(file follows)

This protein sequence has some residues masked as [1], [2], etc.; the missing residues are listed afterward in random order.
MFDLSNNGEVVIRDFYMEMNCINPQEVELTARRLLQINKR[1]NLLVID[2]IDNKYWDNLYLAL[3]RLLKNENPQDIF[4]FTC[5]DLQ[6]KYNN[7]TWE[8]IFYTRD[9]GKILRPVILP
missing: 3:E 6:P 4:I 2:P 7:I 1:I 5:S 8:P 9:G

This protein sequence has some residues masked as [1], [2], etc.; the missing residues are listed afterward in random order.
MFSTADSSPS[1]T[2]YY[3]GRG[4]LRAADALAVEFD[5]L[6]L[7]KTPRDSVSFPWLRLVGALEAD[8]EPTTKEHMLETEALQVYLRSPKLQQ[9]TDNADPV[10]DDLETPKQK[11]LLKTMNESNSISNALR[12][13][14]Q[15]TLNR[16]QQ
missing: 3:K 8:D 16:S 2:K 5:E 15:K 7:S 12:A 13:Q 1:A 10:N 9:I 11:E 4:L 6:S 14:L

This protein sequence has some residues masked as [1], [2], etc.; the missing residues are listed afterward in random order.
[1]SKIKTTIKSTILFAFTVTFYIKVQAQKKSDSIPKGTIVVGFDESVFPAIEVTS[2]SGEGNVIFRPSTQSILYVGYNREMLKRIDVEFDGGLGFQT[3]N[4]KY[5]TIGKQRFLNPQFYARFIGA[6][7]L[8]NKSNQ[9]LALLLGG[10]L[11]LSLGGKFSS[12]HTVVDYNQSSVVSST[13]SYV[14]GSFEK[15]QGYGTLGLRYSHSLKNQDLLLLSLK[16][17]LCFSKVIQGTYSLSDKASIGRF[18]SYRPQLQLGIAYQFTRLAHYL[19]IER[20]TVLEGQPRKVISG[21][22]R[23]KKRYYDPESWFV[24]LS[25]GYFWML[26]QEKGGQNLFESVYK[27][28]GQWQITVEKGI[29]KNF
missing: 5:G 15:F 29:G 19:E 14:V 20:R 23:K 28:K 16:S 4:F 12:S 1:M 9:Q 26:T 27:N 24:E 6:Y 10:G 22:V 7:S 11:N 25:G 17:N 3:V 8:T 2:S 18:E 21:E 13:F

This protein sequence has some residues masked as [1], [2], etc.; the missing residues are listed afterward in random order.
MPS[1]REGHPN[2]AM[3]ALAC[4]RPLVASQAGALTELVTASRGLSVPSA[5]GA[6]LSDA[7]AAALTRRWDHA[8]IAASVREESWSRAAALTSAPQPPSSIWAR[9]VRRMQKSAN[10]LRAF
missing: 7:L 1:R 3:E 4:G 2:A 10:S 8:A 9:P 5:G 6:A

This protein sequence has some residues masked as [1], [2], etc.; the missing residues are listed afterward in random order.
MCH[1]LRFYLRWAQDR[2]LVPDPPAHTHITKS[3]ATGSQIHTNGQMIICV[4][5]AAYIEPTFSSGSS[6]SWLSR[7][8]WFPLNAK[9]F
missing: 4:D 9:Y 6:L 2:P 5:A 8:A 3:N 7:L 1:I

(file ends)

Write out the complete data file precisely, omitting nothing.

This protein sequence has some residues masked as [1], [2], etc.; the missing residues are listed afterward in random order.
MFDLSNNGEVVIRDFYMEMNCINPQEVELTARRLLQINKR[1]NLLVID[2]IDNKYWDNLYLAL[3]RLLKNENPQDIF[4]FTC[5]DLQ[6]KYNN[7]TWE[8]IFYTRD[9]GKILRPVILP
missing: 3:E 6:P 4:I 2:P 7:I 1:I 5:S 8:P 9:G

This protein sequence has some residues masked as [1], [2], etc.; the missing residues are listed afterward in random order.
MFSTADSSPS[1]T[2]YY[3]GRG[4]LRAADALAVEFD[5]L[6]L[7]KTPRDSVSFPWLRLVGALEAD[8]EPTTKEHMLETEALQVYLRSPKLQQ[9]TDNADPV[10]DDLETPKQK[11]LLKTMNESNSISNALR[12][13][14]Q[15]TLNR[16]QQ
missing: 3:K 8:D 16:S 2:K 5:E 15:K 7:S 12:A 13:Q 1:A 10:N 9:I 11:E 4:L 6:S 14:L

This protein sequence has some residues masked as [1], [2], etc.; the missing residues are listed afterward in random order.
[1]SKIKTTIKSTILFAFTVTFYIKVQAQKKSDSIPKGTIVVGFDESVFPAIEVTS[2]SGEGNVIFRPSTQSILYVGYNREMLKRIDVEFDGGLGFQT[3]N[4]KY[5]TIGKQRFLNPQFYARFIGA[6][7]L[8]NKSNQ[9]LALLLGG[10]L[11]LSLGGKFSS[12]HTVVDYNQSSVVSST[13]SYV[14]GSFEK[15]QGYGTLGLRYSHSLKNQDLLLLSLK[16][17]LCFSKVIQGTYSLSDKASIGRF[18]SYRPQLQLGIAYQFTRLAHYL[19]IER[20]TVLEGQPRKVISG[21][22]R[23]KKRYYDPESWFV[24]LS[25]GYFWML[26]QEKGGQNLFESVYK[27][28]GQWQITVEKGI[29]KNF
missing: 5:G 15:F 29:G 19:E 14:V 20:R 23:K 28:K 16:S 4:F 12:S 1:M 9:Q 26:T 27:N 24:E 6:Y 10:G 22:V 7:S 11:N 25:G 17:N 3:V 8:T 2:S 18:E 21:E 13:F

This protein sequence has some residues masked as [1], [2], etc.; the missing residues are listed afterward in random order.
MPS[1]REGHPN[2]AM[3]ALAC[4]RPLVASQAGALTELVTASRGLSVPSA[5]GA[6]LSDA[7]AAALTRRWDHA[8]IAASVREESWSRAAALTSAPQPPSSIWAR[9]VRRMQKSAN[10]LRAF
missing: 7:L 1:R 3:E 4:G 2:A 10:S 8:A 9:P 5:G 6:A

This protein sequence has some residues masked as [1], [2], etc.; the missing residues are listed afterward in random order.
MCH[1]LRFYLRWAQDR[2]LVPDPPAHTHITKS[3]ATGSQIHTNGQMIICV[4][5]AAYIEPTFSSGSS[6]SWLSR[7][8]WFPLNAK[9]F
missing: 4:D 9:Y 6:L 2:P 5:A 8:A 3:N 7:L 1:I